9. Sol's Song - 4:03
10. Stadiums And Shrines - 3:00
11. Snake's Got A Leg II - 3:51
12. Portrait Of A Shiny Metal Little Boy - 1:20

Posted by dan at August 4, 2005 11:37 AM

Thanks so much for doing that :) Not having any form of credit card of my own what I'm able to buy online is entirely at my parents' discretion, but I certainly (if fruitlessly) entertain the desire to buy it one of these days....

Posted by Emily at August 4, 2005 3:03 PM

I'm liking the Scotland Yard Gospel Choir the more I listen. Thanks for turning me (well, all of us) onto them.

Posted by peecat at August 6, 2005 3:41 AM

Post a comment

(Please be patient, it can be slow.)
about said the gramophone
This is a daily sampler of really good songs. All tracks are posted out of love. Please go out and buy the records.

To hear a song in your browser, click the and it will begin playing. All songs are also available to download: just right-click the link and choose 'Save as...'

All songs are removed within a few weeks of posting.

Said the Gramophone launched in March 2003, and added songs in November of that year. It was one of the world's first mp3blogs.

If you would like to say hello, find out our mailing addresses or invite us to shows, please get in touch:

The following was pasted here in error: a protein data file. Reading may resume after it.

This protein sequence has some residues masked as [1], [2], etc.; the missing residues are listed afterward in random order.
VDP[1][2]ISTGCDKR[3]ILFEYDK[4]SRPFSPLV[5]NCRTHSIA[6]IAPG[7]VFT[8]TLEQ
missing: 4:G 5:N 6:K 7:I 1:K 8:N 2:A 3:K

Montreal, Canada: Sean
Toronto, Canada: Emma
Montreal, Canada: Jeff
Montreal, Canada: Mitz

Please don't send us emails with tons of huge attachments; if emailing a bunch of mp3s etc, send us a link to download them. We are not interested in streaming widgets like soundcloud: Said the Gramophone posts are always accompanied by MP3s.

If you are the copyright holder of any song posted here, please contact us if you would like the song taken down early. Please do not direct link to any of these tracks. Please love and wonder.

"And I shall watch the ferry-boats / and they'll get high on a bluer ocean / against tomorrow's sky / and I will never grow so old again."
about the authors
Sean Michaels is the founder of Said the Gramophone. He is a writer, critic and author of the theremin novel Us Conductors. Follow him on Twitter or reach him by email here. Click here to browse his posts.

Emma Healey writes poems and essays in Toronto. She joined Said the Gramophone in 2015. This is her website and email her here.